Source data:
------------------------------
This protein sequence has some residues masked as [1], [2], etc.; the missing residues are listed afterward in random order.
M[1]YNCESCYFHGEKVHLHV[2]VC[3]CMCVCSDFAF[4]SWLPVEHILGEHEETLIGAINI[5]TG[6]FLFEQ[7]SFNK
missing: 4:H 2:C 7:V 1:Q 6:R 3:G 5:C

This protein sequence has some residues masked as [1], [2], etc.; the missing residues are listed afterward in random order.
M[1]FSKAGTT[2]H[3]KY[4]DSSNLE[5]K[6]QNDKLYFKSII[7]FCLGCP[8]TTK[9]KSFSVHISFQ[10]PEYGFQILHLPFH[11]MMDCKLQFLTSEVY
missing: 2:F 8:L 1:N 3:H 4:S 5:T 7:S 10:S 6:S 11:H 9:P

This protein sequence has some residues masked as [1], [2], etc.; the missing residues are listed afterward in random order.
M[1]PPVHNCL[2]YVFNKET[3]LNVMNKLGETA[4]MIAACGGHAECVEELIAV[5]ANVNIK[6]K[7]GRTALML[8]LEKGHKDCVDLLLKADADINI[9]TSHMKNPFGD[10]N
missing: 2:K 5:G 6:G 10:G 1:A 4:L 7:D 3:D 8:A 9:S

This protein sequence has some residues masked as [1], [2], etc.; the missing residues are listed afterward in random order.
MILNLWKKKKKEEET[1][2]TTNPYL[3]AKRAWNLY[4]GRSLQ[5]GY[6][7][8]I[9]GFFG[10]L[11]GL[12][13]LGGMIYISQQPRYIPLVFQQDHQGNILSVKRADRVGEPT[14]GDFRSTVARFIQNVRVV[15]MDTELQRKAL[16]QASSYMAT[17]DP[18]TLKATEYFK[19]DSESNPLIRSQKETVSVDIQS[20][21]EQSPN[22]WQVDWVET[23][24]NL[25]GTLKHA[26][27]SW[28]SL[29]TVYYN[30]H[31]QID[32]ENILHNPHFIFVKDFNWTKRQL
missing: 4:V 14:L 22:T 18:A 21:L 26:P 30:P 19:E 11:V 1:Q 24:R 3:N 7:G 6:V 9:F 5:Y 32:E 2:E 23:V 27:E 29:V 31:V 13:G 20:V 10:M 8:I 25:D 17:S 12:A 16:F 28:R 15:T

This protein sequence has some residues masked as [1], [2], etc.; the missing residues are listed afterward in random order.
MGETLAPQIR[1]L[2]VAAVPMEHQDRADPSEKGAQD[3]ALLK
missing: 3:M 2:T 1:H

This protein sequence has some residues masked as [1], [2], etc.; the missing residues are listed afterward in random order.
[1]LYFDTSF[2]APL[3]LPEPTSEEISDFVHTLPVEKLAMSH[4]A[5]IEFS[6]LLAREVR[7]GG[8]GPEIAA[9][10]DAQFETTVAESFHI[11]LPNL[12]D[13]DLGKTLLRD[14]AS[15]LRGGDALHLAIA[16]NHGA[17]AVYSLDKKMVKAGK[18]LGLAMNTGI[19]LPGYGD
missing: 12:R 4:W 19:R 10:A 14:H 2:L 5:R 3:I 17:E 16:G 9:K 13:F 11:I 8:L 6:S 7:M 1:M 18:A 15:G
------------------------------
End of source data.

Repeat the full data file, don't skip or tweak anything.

This protein sequence has some residues masked as [1], [2], etc.; the missing residues are listed afterward in random order.
M[1]YNCESCYFHGEKVHLHV[2]VC[3]CMCVCSDFAF[4]SWLPVEHILGEHEETLIGAINI[5]TG[6]FLFEQ[7]SFNK
missing: 4:H 2:C 7:V 1:Q 6:R 3:G 5:C

This protein sequence has some residues masked as [1], [2], etc.; the missing residues are listed afterward in random order.
M[1]FSKAGTT[2]H[3]KY[4]DSSNLE[5]K[6]QNDKLYFKSII[7]FCLGCP[8]TTK[9]KSFSVHISFQ[10]PEYGFQILHLPFH[11]MMDCKLQFLTSEVY
missing: 2:F 8:L 1:N 3:H 4:S 5:T 7:S 10:S 6:S 11:H 9:P

This protein sequence has some residues masked as [1], [2], etc.; the missing residues are listed afterward in random order.
M[1]PPVHNCL[2]YVFNKET[3]LNVMNKLGETA[4]MIAACGGHAECVEELIAV[5]ANVNIK[6]K[7]GRTALML[8]LEKGHKDCVDLLLKADADINI[9]TSHMKNPFGD[10]N
missing: 2:K 5:G 6:G 10:G 1:A 4:L 7:D 3:D 8:A 9:S

This protein sequence has some residues masked as [1], [2], etc.; the missing residues are listed afterward in random order.
MILNLWKKKKKEEET[1][2]TTNPYL[3]AKRAWNLY[4]GRSLQ[5]GY[6][7][8]I[9]GFFG[10]L[11]GL[12][13]LGGMIYISQQPRYIPLVFQQDHQGNILSVKRADRVGEPT[14]GDFRSTVARFIQNVRVV[15]MDTELQRKAL[16]QASSYMAT[17]DP[18]TLKATEYFK[19]DSESNPLIRSQKETVSVDIQS[20][21]EQSPN[22]WQVDWVET[23][24]NL[25]GTLKHA[26][27]SW[28]SL[29]TVYYN[30]H[31]QID[32]ENILHNPHFIFVKDFNWTKRQL
missing: 4:V 14:L 22:T 18:A 21:L 26:P 30:P 19:E 11:V 1:Q 24:R 3:N 7:G 6:V 9:F 5:Y 32:E 2:E 23:V 27:E 29:V 31:V 13:G 20:V 10:M 8:I 25:D 17:S 12:A 16:F 28:R 15:T

This protein sequence has some residues masked as [1], [2], etc.; the missing residues are listed afterward in random order.
MGETLAPQIR[1]L[2]VAAVPMEHQDRADPSEKGAQD[3]ALLK
missing: 3:M 2:T 1:H

This protein sequence has some residues masked as [1], [2], etc.; the missing residues are listed afterward in random order.
[1]LYFDTSF[2]APL[3]LPEPTSEEISDFVHTLPVEKLAMSH[4]A[5]IEFS[6]LLAREVR[7]GG[8]GPEIAA[9][10]DAQFETTVAESFHI[11]LPNL[12]D[13]DLGKTLLRD[14]AS[15]LRGGDALHLAIA[16]NHGA[17]AVYSLDKKMVKAGK[18]LGLAMNTGI[19]LPGYGD
missing: 12:R 4:W 19:R 10:A 14:H 2:L 5:R 3:I 17:E 16:G 9:K 13:F 11:I 8:L 6:S 7:M 1:M 18:A 15:G